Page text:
Shut Up, Kiss Me, Hold Me Tight (Angel Olsen, My Woman review)
Ever read Peter Pan dear readers? Or watch one of the many animated and live action movies that exist? Well, there is this idea out there that Peter Pan didn’t want to grow up and so he stayed in a state of perpetual childhood.
Now, in the media it’s become rather common to refer to those who engage in youthful behaviour without wanting to or feeling unable to grow up as having Peter Pan syndrome. It’s not considered as a psychological condition, but there is definitely a movement.
But what about people who oppose the normative behaviour and also experience that full range of emotions, are they still called adults?
Angel Olsen – My Woman
released September 2, 2016
Angel Olsen is an American folk and indie rock singer and guitarist. She also manages to channel some punk, western country and psychadelic rock when needed – Olsen is incredibly sorrowful, uncut, raw, and mindful. And from what I’ve heard it only took her 3 full-length albums to get there. *cough* Anthony Fantano *cough*
This is what grunge should have sounded like if it had some ska in it. Eat your heart out Nirvana and No Doubt. Or to put it another way, and ironically it breaks my heart to say this, this is a much stronger version of anything that Leslie Feist has ever put out. And I love me some Feist. Like, I can’t even – you have no idea what Leslie Feist did to my dumb little punk rock heart in 2005. Go listen to Let It Die, Open Season, and The Reminder after listening to this and tell me I’m not right. I dare you. It’s not gonna kill you.
Which incidentally is my favourite track on this little piece of album gold. I mean she even has a song called Heart Shaped Face, that just has to be a send up to Nirvana. It just has to.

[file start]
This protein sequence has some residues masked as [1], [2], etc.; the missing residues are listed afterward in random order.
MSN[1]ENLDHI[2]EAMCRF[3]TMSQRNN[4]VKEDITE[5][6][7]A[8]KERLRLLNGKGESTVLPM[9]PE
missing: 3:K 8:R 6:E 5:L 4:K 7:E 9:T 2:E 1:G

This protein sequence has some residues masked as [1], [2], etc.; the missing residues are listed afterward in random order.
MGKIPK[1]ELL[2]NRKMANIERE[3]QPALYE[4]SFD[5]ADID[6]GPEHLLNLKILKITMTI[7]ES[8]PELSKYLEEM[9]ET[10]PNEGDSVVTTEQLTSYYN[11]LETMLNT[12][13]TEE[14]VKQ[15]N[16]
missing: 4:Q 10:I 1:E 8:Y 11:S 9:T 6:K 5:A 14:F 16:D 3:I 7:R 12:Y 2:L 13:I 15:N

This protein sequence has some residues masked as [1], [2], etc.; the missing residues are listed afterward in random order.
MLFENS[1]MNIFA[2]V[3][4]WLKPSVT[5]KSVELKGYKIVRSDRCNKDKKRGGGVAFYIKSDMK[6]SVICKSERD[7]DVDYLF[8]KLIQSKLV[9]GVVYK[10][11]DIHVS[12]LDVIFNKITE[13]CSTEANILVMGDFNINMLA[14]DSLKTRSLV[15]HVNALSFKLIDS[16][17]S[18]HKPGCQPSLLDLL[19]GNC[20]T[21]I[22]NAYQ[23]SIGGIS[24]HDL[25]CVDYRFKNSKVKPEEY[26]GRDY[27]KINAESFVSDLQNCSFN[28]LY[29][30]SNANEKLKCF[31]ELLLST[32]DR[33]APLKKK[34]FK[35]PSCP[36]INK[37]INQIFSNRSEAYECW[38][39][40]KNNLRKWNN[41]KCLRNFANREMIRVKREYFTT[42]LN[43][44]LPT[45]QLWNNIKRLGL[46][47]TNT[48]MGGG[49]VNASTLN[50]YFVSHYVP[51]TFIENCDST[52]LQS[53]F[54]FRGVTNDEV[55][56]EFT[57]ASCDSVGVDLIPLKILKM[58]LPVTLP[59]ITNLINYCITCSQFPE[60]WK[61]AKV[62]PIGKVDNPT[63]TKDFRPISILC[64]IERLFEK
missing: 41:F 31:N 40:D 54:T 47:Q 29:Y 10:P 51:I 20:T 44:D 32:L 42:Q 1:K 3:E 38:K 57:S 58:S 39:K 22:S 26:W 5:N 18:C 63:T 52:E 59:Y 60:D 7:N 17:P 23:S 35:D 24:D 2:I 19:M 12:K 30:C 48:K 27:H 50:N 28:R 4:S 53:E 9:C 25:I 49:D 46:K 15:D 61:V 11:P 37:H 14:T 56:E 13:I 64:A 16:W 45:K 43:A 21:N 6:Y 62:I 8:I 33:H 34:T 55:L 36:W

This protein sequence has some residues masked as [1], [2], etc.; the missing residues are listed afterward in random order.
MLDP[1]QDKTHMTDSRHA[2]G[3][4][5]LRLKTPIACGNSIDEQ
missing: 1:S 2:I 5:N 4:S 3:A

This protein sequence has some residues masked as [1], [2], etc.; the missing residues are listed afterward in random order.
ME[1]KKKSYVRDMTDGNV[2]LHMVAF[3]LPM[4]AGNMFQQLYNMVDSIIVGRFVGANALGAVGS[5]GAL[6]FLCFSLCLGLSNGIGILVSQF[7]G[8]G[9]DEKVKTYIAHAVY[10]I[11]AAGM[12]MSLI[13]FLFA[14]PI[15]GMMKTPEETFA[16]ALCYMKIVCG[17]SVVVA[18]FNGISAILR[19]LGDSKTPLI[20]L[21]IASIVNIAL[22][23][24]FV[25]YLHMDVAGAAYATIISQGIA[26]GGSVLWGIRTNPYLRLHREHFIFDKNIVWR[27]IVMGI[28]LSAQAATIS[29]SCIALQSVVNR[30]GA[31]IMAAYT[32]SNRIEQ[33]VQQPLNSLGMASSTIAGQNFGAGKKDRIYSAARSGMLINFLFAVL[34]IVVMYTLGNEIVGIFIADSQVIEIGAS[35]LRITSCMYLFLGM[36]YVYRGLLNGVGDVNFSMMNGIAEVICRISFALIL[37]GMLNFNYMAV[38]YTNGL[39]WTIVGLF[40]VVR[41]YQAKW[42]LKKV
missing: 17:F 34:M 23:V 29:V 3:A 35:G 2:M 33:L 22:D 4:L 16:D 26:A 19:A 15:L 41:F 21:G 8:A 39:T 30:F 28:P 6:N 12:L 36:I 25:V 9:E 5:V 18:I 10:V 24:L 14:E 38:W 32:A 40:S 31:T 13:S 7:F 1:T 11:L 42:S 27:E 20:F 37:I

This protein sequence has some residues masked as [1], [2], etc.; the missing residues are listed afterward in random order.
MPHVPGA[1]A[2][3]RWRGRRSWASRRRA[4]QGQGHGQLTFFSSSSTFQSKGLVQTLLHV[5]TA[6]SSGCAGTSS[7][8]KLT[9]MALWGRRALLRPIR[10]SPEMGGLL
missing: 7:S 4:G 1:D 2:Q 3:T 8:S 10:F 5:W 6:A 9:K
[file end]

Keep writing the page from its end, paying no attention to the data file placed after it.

Olsen does something special on every single track. She uses the best instrument she has, her voice, and arranges the melody accordingly to carry the weight of each message. The first half of the record starts out as woefully naive and volatile with its themes of love, but the back half puts itself it the shoes of one who has loved and lost, dealing with regret and that bitter disenchantment that dulls the edge of each love ventured.
The thing about excellent country music is that it doesn’t have to be about dead dogs, broken trucks or marriages ruined. It has to be authentic to the artist it represents, paying homage to what came before, but also owning the moment of what is. If I had to pick a track to represent the back half it would probably be Sister an epic of growing up and growing apart and rather well put by Olsen herself – you fall together, fall apart. A close second would have to be slow burner Pops, which if you haven’t fallen in love with Angel Olsen after listening to nine songs, I don’t know what to tell you.
This is an album of many tones, and I know it might come off cliche but she is in rare form and easily becomes my woman.
I would never accuse Angel Olsen of being a victim of Peter Pan syndrome, especially because it’s almost exclusively associated with men. But nonetheless, the question of love, lust, and loss are intertwined throughout this musical endeavour. What starts out as a youthful and naive look at love slowly turns into something much darker and more intimate and My Woman is seriously my favourite album of the year as a result. We’ll have to see what’s in store for the rest of the year, but with less than four months to go, you’ll want to snag a copy of this, lest you get left all alone.